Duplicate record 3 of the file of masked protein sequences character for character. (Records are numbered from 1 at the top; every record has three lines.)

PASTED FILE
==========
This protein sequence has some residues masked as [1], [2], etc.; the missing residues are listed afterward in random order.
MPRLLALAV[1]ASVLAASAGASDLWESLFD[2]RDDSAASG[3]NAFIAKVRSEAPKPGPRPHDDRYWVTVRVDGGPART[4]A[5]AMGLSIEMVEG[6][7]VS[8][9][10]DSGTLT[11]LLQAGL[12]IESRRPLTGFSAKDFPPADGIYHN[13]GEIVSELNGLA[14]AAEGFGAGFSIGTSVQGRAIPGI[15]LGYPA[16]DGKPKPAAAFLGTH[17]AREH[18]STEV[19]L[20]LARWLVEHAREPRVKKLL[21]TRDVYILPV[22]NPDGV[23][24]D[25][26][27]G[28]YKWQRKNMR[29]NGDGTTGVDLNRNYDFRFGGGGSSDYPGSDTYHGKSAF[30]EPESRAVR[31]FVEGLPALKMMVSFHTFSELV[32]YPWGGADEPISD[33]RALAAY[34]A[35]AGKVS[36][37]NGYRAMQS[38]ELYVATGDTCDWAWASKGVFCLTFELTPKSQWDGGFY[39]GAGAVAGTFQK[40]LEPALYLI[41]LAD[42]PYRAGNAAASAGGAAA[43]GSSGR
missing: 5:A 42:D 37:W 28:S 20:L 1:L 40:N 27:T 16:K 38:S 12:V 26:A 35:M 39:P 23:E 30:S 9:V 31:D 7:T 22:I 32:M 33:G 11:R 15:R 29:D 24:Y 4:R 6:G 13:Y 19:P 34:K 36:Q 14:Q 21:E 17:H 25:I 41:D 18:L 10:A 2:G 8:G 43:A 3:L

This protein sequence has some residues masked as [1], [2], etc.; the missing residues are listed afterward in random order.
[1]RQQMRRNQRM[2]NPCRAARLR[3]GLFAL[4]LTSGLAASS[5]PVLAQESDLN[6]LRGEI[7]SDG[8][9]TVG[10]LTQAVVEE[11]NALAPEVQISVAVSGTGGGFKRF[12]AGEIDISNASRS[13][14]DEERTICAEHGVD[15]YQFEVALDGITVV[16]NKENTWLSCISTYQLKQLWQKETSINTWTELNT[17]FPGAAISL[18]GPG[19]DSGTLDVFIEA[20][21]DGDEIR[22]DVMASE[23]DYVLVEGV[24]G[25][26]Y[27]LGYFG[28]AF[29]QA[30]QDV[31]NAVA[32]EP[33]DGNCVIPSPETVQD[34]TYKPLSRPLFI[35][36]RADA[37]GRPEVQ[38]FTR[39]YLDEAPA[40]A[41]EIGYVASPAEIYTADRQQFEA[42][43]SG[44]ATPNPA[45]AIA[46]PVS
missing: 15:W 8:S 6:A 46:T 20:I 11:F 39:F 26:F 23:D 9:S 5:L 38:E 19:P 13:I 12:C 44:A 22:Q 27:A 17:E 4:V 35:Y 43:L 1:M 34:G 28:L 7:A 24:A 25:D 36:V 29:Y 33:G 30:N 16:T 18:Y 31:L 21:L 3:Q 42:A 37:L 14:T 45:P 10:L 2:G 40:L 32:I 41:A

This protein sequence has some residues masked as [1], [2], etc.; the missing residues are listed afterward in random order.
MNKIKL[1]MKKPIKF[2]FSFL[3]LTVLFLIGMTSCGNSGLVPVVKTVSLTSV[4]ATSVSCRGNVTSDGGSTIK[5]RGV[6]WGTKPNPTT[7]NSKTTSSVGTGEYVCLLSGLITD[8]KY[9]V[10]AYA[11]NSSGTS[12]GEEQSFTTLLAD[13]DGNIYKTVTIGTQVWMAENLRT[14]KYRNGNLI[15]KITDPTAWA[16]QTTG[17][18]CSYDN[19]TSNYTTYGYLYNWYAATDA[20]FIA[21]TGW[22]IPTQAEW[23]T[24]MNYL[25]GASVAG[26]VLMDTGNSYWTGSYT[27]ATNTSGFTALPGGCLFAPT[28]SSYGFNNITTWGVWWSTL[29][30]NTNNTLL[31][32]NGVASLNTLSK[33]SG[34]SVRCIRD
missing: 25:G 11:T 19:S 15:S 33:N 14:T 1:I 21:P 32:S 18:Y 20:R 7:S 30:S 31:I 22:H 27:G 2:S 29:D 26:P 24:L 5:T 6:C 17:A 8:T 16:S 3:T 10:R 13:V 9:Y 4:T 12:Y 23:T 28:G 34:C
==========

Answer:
This protein sequence has some residues masked as [1], [2], etc.; the missing residues are listed afterward in random order.
MNKIKL[1]MKKPIKF[2]FSFL[3]LTVLFLIGMTSCGNSGLVPVVKTVSLTSV[4]ATSVSCRGNVTSDGGSTIK[5]RGV[6]WGTKPNPTT[7]NSKTTSSVGTGEYVCLLSGLITD[8]KY[9]V[10]AYA[11]NSSGTS[12]GEEQSFTTLLAD[13]DGNIYKTVTIGTQVWMAENLRT[14]KYRNGNLI[15]KITDPTAWA[16]QTTG[17][18]CSYDN[19]TSNYTTYGYLYNWYAATDA[20]FIA[21]TGW[22]IPTQAEW[23]T[24]MNYL[25]GASVAG[26]VLMDTGNSYWTGSYT[27]ATNTSGFTALPGGCLFAPT[28]SSYGFNNITTWGVWWSTL[29][30]NTNNTLL[31][32]NGVASLNTLSK[33]SG[34]SVRCIRD
missing: 25:G 11:T 19:S 15:S 33:N 14:T 1:I 21:P 32:S 18:Y 20:R 7:S 30:S 31:I 22:H 27:G 2:S 29:D 26:P 24:L 5:T 6:C 17:A 8:T 16:S 3:T 10:R 13:V 9:Y 4:T 12:Y 23:T 28:G 34:C